The Adaptive Collaborative Management of Fisheries Training workshop was held in Sekondi, Western Region of Ghana as part of the project “Integrated Coastal and Fisheries Governance Initiative” locally referred to as “H n Mpoano”.
The challenge to manage coastal resources within Asia-Pacific's Coral Triangle has gained global attention. Co-management is promoted as a key strategy to address this challenge. Contemporary community-based co-management often leads to ‘hybridization’ between local (customary) practices, and science-based management and conservation. However, the form of this hybrid has rarely been critically analysed. This paper presents examples of co-management practices in eastern Indonesia and Solomon Islands, focusing in particular on area closures.
Myanmar’s inshore fisheries support the livelihoods of millions of Myanmar citizens living in coastal areas. However, in recent years, the capacity of these fisheries to support viable livelihoods and contribute significantly to local economies has come under threat. This policy brief sets out five priority areas that need immediate attention if coastal resources are to recover to more productive levels and if fisher communities are to continue to benefit from these resources.
The freshwater fisheries in Myanmar are economically significant and important to livelihoods and food security. Yet significant threats to the resource base and public demand call for the development of management initiatives, legal adjustments and a people-centered approach. This brief identifies a series of options and priorities that could help improving freshwater fisheries management towards a more sustainable and equitable exploitation of inland fish resources.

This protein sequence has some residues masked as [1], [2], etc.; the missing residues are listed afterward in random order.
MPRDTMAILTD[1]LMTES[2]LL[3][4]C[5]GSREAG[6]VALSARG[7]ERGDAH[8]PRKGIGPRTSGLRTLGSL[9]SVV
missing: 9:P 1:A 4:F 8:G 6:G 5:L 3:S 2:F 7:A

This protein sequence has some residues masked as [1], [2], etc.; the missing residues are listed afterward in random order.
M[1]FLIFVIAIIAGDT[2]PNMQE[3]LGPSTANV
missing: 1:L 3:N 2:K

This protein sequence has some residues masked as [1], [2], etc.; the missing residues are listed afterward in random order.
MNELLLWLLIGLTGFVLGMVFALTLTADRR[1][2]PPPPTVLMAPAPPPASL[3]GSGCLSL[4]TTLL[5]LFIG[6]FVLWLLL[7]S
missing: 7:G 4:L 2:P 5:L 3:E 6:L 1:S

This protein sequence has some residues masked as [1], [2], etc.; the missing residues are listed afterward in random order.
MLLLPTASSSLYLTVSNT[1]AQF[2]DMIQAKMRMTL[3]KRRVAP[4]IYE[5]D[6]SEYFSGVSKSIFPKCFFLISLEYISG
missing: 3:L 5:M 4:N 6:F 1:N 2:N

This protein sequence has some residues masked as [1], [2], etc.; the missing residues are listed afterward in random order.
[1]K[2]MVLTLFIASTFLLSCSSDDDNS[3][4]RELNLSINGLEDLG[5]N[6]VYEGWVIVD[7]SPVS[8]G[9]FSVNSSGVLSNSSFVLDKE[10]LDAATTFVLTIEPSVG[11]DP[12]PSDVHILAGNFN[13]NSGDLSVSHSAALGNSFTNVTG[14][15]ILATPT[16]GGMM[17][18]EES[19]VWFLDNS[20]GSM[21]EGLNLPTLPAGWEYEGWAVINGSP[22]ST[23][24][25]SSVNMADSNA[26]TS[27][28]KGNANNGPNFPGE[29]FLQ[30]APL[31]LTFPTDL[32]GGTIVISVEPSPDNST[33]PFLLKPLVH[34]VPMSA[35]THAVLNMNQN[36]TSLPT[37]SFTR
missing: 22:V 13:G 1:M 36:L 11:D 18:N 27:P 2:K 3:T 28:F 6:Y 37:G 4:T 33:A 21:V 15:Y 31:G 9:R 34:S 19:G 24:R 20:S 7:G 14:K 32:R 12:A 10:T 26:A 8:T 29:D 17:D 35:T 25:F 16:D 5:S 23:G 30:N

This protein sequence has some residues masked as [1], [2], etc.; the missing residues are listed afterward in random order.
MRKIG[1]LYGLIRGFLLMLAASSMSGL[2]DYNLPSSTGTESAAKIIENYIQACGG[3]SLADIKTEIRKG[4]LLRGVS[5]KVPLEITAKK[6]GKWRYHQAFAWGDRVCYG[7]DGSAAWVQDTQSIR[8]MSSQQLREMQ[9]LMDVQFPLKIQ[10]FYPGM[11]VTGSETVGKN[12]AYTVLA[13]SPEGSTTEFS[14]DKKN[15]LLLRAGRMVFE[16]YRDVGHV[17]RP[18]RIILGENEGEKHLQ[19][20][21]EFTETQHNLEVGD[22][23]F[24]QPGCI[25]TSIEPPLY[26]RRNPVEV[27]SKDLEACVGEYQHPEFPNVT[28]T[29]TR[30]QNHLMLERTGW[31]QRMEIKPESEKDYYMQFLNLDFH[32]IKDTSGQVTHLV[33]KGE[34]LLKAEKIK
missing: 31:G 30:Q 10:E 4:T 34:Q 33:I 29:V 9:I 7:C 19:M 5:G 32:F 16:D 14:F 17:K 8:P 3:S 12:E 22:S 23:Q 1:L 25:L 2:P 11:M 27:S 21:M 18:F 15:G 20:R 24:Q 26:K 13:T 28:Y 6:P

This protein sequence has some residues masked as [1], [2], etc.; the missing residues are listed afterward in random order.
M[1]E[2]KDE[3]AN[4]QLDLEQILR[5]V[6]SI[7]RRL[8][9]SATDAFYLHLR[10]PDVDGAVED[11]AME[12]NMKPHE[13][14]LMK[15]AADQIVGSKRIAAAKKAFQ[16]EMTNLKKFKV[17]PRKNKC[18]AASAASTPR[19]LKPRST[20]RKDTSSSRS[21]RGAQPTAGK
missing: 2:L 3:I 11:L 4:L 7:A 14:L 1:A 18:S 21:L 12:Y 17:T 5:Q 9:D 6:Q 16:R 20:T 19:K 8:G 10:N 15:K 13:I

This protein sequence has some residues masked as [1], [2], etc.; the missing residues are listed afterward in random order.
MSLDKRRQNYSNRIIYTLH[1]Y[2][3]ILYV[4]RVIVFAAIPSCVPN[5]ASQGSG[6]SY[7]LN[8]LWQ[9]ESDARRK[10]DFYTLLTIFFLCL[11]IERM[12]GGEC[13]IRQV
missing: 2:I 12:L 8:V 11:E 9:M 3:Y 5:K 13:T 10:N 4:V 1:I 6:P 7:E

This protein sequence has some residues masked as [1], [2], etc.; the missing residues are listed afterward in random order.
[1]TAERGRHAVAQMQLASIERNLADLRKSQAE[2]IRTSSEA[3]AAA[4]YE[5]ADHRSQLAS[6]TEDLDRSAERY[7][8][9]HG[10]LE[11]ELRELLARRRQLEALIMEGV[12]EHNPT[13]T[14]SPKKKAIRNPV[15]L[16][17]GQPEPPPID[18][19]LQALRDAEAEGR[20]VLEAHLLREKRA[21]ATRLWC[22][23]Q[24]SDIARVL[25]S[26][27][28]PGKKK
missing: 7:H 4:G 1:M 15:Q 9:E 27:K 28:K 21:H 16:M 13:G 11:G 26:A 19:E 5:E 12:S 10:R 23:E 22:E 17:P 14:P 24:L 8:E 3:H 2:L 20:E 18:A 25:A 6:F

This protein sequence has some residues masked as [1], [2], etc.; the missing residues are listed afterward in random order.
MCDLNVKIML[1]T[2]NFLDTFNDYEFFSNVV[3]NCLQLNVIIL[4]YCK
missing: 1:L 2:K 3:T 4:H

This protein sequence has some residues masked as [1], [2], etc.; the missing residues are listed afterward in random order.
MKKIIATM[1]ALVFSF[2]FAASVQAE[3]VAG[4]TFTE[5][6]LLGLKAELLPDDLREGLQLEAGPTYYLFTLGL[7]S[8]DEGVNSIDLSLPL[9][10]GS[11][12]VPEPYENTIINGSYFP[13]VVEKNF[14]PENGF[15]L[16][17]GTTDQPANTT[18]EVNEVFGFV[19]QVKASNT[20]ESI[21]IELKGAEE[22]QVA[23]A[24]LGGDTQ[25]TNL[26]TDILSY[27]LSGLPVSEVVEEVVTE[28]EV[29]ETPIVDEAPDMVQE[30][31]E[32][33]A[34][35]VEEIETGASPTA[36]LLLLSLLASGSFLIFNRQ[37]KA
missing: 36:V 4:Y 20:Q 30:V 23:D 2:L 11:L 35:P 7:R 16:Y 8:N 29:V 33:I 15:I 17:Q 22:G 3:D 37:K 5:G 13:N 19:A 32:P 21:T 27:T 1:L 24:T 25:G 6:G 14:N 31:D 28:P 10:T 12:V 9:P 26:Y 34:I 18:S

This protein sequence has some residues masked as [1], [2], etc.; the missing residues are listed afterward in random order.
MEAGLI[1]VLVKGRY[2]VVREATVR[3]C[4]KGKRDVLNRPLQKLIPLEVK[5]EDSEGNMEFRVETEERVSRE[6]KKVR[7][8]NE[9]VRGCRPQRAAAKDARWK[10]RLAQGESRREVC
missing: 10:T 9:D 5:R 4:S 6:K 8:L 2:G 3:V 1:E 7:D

Fish is an extremely important component of the Myanmar diet, and demand is growing quickly as the country urbanizes and incomes rise. Aquaculture is ideally placed to meet this demand, while also raising farm incomes and creating employment. This brief identifies three sets of policy options that could help to unlock the full potential of aquaculture’s contributions to rural growth and national food supply.
Conflict over environmental resources endangers rural people’s livelihoods and can increase the risk of broader social conflict. Yet action to sustain shared resources can also be a potent source of community building. Investing in capacities for conflict management can help launch innovations that build resilient rural livelihoods and strengthen institutions for equitable environmental governance. Governments and development agencies should invest in such capacity and integrate collaborative dialogue about environmental resources into program and policy implementation.
The Third National Fisheries Governance Dialogue was a direct follow up on the Second National Fisheries Governance Dialogue held in Elmina in April 2012. It was agreed at the Second dialogue that co-management was the way forward for sustaining Ghana’s fisheries and that its success would depend on a supportive legal framework.
Since the late 1980’s various forms of fisheries co-management initiatives have been implemented in some of the major fisheries in Zambia. The reasons for instituting co-management arrangements have been varied and have ranged from the need to control the influx of immigrant fishermen to the desire to encourage the use of legal fishing gear. This paper looks at the manner that co-management has evolved in three fisheries namely Lake Kariba, Lake Bangweulu and the Mweru-Luapula fisheries. It shows that after more than 10 years of co-management the results are still mixed.
This paper discusses fisheries management reforms through involving local level institutions (LLFI). It is based on studies which were undertaken on Tanzania’s Lake Victoria fishery where LLFIs were established through the formation of Local enforcement Units, later named Beach Management Units (BMU), between 1998 and 2002. The paper takes the view that the overfishing problems that confront Tanzania’s fisheries management authorities are best understood from a social science perspective. The argument is that most communities’ values and institutions are embedded in their societies.
In response to citizens' calls for support, the Fisheries Administration, the Culture and Environment Preservation Association (CEPA), a local NGO, and Salaphoum researchers, with technical and financial support from Wetland Alliance, have joined forces to manage deep pools in Cambodia's upper Mekong.